In the event of failure, not only the assets of the business, but also the private assets of the proprietor can be claimed against creditors, meaning that there is no limited liability. It is typical for agriculture and retailing where management requirements make the small technical unit desirable.

            A larger amount of capital is available when persons combine in a partnership. Each partner provides a part of the capital required and shares the profit on an agreed basis. Yet, the amount of capital that can be raised this way is still inadequate for large-scale production. The result is that the partnership remains relatively small, particularly suitable to certain types of business, such as retailing, and certain professions (doctors, dentists, consulting engineers and lawyers). The risk inherent in unlimited liability is increased because all partners are liable for the firm's operations, irrespective of the amount of capital that they have individually invested, and their private fortunes may be called upon to meet the demands of creditors. Any action taken by one colleague is legally binding on the others. Hence not only must each partner have complete confidence in the others, but the risk of unlimited liability increases. Finally, by giving notice to the others, one partner may terminate the partnership at any time, while it is automatically dissolved upon the death or bankruptcy of any one partner. This means that surviving partners have to either buy his share or find a purchaser

acceptable to everyone. In such circumstances, therefore, the continuation of the

business may involve great trouble and expense.

            In Great Britain, the joint stock company type first developed in Tudor times when foreign trade began to expand. The government, wishing to foster such trade, often granted the promoters a charter, which enabled them to form a company and to carry on trade in various parts of the world, usually in a free form of competition. Two such companies were the East India Company and the Hudson's Bay Company, still existing today.

            Nevertheless, until the middle of the nineteenth century, people were reluctant to take shares in such companies, as they enjoyed no limited liabilities. But the industrial revolution made it essential that more capital should be available to industry. Hence, in order to induce more savers to invest, the privilege of limited liability was granted by statute in 1855.

            The advantages that the most important form of a business organization enjoys over the partnership are chiefly that there is limited liability, a larger amount of capital can be raised, since investors can spread their risk and sell their shares easily, and, should the need arise, expansion is much easier.

            Against the advantages, however, certain disadvantages have to be considered. The company's corporation tax could be more than the income tax that would have been paid had the business remained as a sole partnership. Furthermore, any assets of the company that have been built up over the years will increase the value of the original shares (usually owned by a family). When the time comes to wind up the company, e.g. owing to retirement, any increase in the value of the shares will be subject to capital gains tax.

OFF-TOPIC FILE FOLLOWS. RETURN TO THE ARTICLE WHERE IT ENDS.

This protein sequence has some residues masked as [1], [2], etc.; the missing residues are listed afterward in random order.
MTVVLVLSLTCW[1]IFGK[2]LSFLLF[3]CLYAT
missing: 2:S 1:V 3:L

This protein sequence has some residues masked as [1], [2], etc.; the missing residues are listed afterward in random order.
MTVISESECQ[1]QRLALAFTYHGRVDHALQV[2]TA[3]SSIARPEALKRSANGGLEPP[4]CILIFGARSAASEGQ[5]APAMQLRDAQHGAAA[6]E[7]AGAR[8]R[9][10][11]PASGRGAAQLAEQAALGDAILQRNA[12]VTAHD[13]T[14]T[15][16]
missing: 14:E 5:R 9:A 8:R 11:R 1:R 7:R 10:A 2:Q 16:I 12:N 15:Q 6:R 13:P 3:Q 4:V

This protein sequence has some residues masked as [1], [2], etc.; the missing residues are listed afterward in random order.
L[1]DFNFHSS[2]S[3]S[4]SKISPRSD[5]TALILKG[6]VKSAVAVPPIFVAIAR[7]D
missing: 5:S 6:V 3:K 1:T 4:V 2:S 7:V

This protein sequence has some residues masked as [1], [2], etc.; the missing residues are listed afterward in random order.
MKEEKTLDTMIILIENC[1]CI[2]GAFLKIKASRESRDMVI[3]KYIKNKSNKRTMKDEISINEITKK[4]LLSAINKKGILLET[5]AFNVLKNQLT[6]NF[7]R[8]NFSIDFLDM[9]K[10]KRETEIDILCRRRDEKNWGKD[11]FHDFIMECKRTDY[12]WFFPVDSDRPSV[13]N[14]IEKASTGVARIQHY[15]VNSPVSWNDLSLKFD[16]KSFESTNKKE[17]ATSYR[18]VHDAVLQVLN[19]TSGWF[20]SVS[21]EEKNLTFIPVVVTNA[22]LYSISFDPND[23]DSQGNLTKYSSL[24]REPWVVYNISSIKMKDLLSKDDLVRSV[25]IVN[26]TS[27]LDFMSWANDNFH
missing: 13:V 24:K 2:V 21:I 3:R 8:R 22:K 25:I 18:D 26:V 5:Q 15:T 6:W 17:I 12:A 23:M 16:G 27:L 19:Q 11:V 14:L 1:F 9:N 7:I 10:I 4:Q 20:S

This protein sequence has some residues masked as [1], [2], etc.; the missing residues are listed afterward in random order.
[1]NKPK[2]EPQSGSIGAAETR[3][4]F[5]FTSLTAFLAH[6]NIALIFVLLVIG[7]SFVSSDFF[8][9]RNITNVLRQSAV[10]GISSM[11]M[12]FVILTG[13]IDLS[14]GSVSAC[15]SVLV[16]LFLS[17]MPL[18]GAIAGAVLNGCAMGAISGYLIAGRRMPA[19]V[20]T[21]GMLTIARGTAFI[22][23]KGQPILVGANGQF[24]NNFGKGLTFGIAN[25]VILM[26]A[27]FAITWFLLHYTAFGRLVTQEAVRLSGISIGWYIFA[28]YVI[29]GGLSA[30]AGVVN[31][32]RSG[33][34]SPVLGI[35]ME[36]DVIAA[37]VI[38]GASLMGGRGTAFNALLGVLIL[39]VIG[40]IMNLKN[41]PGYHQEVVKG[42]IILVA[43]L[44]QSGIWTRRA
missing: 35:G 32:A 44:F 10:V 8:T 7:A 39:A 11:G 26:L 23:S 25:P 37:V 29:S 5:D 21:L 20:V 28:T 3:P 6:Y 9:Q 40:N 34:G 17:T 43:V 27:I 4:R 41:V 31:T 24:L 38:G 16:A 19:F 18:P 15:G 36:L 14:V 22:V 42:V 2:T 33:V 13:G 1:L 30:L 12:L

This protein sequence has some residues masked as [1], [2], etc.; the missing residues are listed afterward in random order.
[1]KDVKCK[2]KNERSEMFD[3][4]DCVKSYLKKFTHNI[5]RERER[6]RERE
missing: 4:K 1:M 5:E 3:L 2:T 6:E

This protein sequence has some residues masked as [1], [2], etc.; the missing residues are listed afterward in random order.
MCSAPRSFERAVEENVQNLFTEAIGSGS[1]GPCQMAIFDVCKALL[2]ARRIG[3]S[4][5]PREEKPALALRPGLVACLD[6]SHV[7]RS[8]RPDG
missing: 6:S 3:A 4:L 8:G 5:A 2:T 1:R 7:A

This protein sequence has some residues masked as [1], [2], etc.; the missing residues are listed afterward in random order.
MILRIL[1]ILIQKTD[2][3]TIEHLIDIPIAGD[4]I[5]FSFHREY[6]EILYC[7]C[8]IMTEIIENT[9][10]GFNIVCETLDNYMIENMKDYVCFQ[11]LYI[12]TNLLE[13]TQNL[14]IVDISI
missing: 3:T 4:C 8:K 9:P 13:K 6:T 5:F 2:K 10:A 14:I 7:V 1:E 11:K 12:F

1.1.1. Private Company

            This type of a company organization allows the business to be privately owned and managed. It is thus particularly suitable for a medium-sized either commercial or industrial organization not requiring finance from the public or for a speculative venture where a small group of people wishes to try out an idea and is prepared to back it financially to a definite limit before floating a public company.

            While they are considerably more numerous than public companies, they are much smaller. They encounter difficulties when they want to expand as neither their shares nor debentures can be offered for sale to the public. Thus, in order to find additional investors, it is usually necessary to convert the business into a public company with its shares quoted on a Stock Exchange. But before embarking on such an issue, the company must have a fairly substantial size and arrange for a life insurance company or an investment trust to purchase shares or debentures; help may be obtained from the new-issue market, where both issuing houses and merchant banks may help firms to raise capital. But in order to obtain a loan, it has to pass first a searching investigation regarding its present financial position and business prospects.

1.1.2. Public Limited Company

            It carries the letters PLC after its name is the largest of all types, and at least two shareholders own it, but most of them have hundreds or even thousands of shareholders.

            Its shares can be issued to the public and can be sold through the Stock Exchange. A private company can 'go public' and apply to the Stock Exchange to be listed or quoted in order to become a public limited company. The company will have to satisfy the council of the Stock Exchange that is soundly based and a

reasonable investment for the public.

            It is controlled by the Board of Directors, which is elected by the

shareholders. The Board manages the running of the firm that is obliged to hold an Annual General Meeting to report to shareholders and elect directors.

            The company uses its profits (after deduction of dividends) to finance future investments. Capital may also be obtained by further share issues, borrowing (often from international banking consortia) and from Government granting loans.